What the court will do if you failed to follow the rules is make you go back and refile the motion (paying another fee) and doing the service again. That is what they do when landlords mess up the Unlawful Detainer process. However, in order to claim a defense against a motion because the rules have not been followed, they will have to bring that to the attention of the judge, either written or orally. This is the same where a defendant has to bring up the fact that SOL has passed or they are denied that defense. If the plaintiff does not show up to oppose the motion or send something written to the judge, they cannot appeal the fact that you messed up the dates later. It is a situation of speak now or forever hold your peace.

As for the claim that the amount is messed up, in the discovery, I would answer for the accounting stating that the plaintiff has not given an accounting of the proper amount for each loan and thus you cannot match up to your records what the correct amounts would be. I would then in my discovery to the plaintiff demand an accounting for each loan from the point where the balance was 0. As for the signatures, they could be saying that this is an account stated case where signatures are not required to enter into a binding contract. If so, then the e-signatures are not needed. As for standing, there are other posts around here that deal with that.

Minnesota is hard because of the fact that cases are not started by filing in the court. In fact, you are in a unique position that they filed so fast because most of the time, that is not what happens. Usually, if a plaintiff realizes that they might lose a case, they just walk away so nothing is ever filed except for the default judgement cases.

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I have to ask, were these payday internet loans? If so, you might want to read this:

https://www.ag.state.mn.us/consumer/publications/InternetLoans.asp

The state courts have already backed up the attorney general and the state in the fact that the state can regulate these loans to state residents:

http://www.ballardspahr.com/alertspublications/legalalerts/2015-10-29-commerce-clause-does-not-prevent-minnesota-regulating-internet-loans-made-state-residents.aspx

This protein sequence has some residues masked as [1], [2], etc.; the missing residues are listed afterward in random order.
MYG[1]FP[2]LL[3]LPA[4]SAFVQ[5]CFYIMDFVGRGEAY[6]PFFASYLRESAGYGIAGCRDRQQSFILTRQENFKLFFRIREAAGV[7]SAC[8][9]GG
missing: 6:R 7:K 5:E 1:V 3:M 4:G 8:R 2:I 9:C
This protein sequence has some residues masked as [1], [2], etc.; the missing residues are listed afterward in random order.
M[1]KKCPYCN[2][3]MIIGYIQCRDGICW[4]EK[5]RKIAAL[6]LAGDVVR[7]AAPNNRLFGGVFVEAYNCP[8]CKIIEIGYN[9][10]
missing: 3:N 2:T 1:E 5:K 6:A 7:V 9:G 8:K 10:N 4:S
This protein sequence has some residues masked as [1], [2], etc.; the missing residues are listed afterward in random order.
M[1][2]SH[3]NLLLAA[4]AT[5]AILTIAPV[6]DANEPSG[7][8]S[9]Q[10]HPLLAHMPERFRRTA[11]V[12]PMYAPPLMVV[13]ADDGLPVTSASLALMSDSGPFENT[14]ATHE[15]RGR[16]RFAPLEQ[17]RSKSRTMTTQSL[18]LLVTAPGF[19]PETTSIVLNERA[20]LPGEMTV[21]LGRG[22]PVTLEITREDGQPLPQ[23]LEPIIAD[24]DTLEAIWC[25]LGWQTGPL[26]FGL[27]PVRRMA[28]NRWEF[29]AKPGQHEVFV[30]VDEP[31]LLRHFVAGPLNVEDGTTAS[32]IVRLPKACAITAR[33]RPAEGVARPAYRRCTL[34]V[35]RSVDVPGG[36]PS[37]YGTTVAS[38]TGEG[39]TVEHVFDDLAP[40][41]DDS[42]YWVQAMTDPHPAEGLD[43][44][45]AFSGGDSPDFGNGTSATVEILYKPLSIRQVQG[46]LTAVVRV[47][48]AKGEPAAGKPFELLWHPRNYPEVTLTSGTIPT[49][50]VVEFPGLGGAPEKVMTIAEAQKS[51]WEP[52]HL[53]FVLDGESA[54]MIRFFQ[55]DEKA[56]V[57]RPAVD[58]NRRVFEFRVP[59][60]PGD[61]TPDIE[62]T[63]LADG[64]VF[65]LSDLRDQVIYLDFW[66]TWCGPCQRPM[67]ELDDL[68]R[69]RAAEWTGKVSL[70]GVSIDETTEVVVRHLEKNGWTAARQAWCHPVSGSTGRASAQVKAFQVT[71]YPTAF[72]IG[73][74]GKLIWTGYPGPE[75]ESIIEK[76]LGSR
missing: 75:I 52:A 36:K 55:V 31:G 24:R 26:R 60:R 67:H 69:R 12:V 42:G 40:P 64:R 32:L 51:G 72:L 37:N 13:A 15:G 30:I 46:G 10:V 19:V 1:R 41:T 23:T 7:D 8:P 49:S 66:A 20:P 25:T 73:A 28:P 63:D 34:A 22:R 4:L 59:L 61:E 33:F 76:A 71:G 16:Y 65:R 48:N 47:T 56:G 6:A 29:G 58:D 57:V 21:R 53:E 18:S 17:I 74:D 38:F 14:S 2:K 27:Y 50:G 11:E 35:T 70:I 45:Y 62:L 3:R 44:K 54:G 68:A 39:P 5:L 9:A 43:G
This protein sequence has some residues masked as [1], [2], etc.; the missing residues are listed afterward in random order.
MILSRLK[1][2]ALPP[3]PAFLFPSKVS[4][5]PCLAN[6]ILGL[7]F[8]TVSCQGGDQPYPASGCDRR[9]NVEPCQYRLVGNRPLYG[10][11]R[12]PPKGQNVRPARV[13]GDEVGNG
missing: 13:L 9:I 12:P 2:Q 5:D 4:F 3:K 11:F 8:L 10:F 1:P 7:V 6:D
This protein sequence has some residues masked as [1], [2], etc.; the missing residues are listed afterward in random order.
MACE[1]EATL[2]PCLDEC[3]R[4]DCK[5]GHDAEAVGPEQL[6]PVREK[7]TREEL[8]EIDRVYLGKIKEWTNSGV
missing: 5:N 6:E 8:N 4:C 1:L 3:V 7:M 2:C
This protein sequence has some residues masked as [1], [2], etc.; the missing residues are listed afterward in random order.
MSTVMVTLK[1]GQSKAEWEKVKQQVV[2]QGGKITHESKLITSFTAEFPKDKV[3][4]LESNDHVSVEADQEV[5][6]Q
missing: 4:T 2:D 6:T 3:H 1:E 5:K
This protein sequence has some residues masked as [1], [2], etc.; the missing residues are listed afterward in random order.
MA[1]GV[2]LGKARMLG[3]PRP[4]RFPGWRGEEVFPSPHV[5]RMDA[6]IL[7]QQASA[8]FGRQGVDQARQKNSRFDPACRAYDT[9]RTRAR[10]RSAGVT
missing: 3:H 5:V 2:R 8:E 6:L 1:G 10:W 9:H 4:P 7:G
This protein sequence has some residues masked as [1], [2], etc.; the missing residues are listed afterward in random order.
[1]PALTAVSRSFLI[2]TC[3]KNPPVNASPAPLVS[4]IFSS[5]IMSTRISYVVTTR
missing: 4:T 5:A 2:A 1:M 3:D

This means that you need to check to see if the company indeed followed the rules. If not, that might be a defense that the company cannot enforce its illegal loans in Minnesota.

Just another angle.

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13 hours ago, WhoCares1000 said:

Wait, if the hearing date is this Monday, why did you not send out the motion and notice of hearing when you got which would have been way before the 16th. That would have been easier than this day counting and holding off until the last minute. The court knew you needed at least 5 court business days and would have given you that.

This has everything to do with the fact that the Court Clerk in my small, rural town was out for more than a week, at the time when I needed to get a few things done.  The Deputy Clerk who was left in charge was pretty new and wasn't familiar with procedure at all.  The office was also closed a few times when I got there because there was only one person in the clerk's office, and they were closed when that person had to leave to run errands or go to the Post Office.

 

13 hours ago, WhoCares1000 said:

What the court will do if you failed to follow the rules is make you go back and refile the motion (paying another fee) and doing the service again. That is what they do when landlords mess up the Unlawful Detainer process. However, in order to claim a defense against a motion because the rules have not been followed, they will have to bring that to the attention of the judge, either written or orally. This is the same where a defendant has to bring up the fact that SOL has passed or they are denied that defense. If the plaintiff does not show up to oppose the motion or send something written to the judge, they cannot appeal the fact that you messed up the dates later. It is a situation of speak now or forever hold your peace.

Thanks for providing me with this information.  If the other side doesn't oppose the motion in person or in writing, I take it that I should keep my mouth shut about the timeline and make my case for the MTC.

If the other side brings up the timeline in person or in writing, I will ask the judge to allow me to refile the motion.

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14 hours ago, WhoCares1000 said: